The first part of this course is concerned with:
The choice of design paradigm is an important aspect of algorithm synthesis.
A basic operation could be:
n := 5; loop get(m); n := n -1; until (m=0 or n=0)Worst-case: 5 iterations
Usually we are not concerned with the number of steps for a single fixed case but wish to estimate the running time in terms of the `input size'.
get(n); loop get(m); n := n -1; until (m=0 or n=0)Worst-case: n iterations
Sorting:
n == The number of items to be sorted;
Basic operation: Comparison.
Multiplication (of x and y):
n == The number of digits in x plus the number of digits in y.
Basic operations: single digit arithmetic.
Graph `searching':
n == the number of nodes in the graph or the number of edges in the graph.
Time( P ; Q ) = Time( P ) + Time( Q )
Iteration:
while < condition > loop P; end loop;or
for i in 1..n loop P; end loop
Time = Time( P ) * ( Worst-case number of iterations )
Conditional
if < condition > then P; else Q; end if;
Time = Time(P) if < condition > =true Time( Q ) if < condition > =false
We shall consider recursive procedures later in the course.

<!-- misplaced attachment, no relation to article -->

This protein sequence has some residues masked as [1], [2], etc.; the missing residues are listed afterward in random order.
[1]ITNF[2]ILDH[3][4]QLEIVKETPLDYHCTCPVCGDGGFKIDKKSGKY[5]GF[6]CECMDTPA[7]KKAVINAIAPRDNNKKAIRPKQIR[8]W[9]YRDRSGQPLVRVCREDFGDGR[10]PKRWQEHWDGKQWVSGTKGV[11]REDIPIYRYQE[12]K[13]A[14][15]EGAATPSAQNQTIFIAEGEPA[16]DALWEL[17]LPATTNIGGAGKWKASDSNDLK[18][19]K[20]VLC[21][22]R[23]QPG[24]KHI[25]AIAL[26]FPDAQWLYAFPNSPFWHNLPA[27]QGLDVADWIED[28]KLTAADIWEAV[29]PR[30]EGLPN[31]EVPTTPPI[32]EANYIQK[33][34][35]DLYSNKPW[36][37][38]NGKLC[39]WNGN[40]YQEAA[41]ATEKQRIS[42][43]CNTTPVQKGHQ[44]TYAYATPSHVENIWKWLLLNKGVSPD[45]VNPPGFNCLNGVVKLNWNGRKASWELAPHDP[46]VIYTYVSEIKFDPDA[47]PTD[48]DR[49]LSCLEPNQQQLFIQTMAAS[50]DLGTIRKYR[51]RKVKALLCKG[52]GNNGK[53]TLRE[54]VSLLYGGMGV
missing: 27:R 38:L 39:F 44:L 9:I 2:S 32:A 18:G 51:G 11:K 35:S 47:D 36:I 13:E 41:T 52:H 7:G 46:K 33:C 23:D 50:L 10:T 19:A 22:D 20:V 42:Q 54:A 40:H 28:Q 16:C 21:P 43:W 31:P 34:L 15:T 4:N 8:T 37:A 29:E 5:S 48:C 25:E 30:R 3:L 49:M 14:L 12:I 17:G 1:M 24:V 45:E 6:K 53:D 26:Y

for i in 1..n loop for j in 1..n loop if i < j then swop (a(i,j), a(j,i)); -- Basic operation end if; end loop; end loop;
Time < n*n*1 = n^2
Suppose P, Q and R are 3 algorithms with the following worst-case run times:
n | P | Q | R |
---|---|---|---|
1 | 1 | 5 | 100 |
10 | 1024 | 500 | 1000 |
100 | 2^{100} | 50,000 | 10,000 |
1000 | 2^{1000} | 5 million | 100,000 |
If each is run on a machine that executes one million (10^6) operations per second
n | P | Q | R |
---|---|---|---|
1 | 1(*ms | 5(*ms | 100(*ms |
5 | 1 millisec | 0.5 millisec | 1 millisec |
100 | 2^{70}years | 0.05 secs | 0.01 secs |
1000 | 2^{970}years | 5 secs | 0.1 secs |
Thus,
The growth of run-time in terms of n (2^n; n^2; n) is more significant than the exact constant factors (1; 5; 100)
Let f:N-> R and g:N-> R. Then: f( n ) = O( g(n) ) means that
There are values, n0 and c, such that f( n ) < = c * g( n ) whenever n > = n0.
Thus we can say that an algorithm has, for example,
Again let, f:N-> R and g:N-> R. Then: f( n ) = OM ( g(n) ) means that there are values, n0 and c, such that f( n ) > = c * g( n ) whenever n > = n0.
Again let, f:N-> R and g:N-> R.
If f(n)=O(g(n)) and f(n)=OM(g(n))
Then we write, f( n ) = THETA ( g(n) )
In this case, f(n) is said to be asymptotically equal to g(n).
If f( n ) = THETA( g(n) ) then algorithms with running times f(n) and g(n) appear to perform similarly as n gets larger.
f(n)=O(g(n)) if and only if g(n)=OM(f(n))
If f(n) = O(g(n)) then
f(n)+g(n)=O(g(n)) ; f(n)+g(n)=OM(g(n))
f(n)*g(n)=O(g(n)^2) ; f(n)*g(n)=OM(f(n)^2)
Suppose f(n)=10n and g( n )=2n^2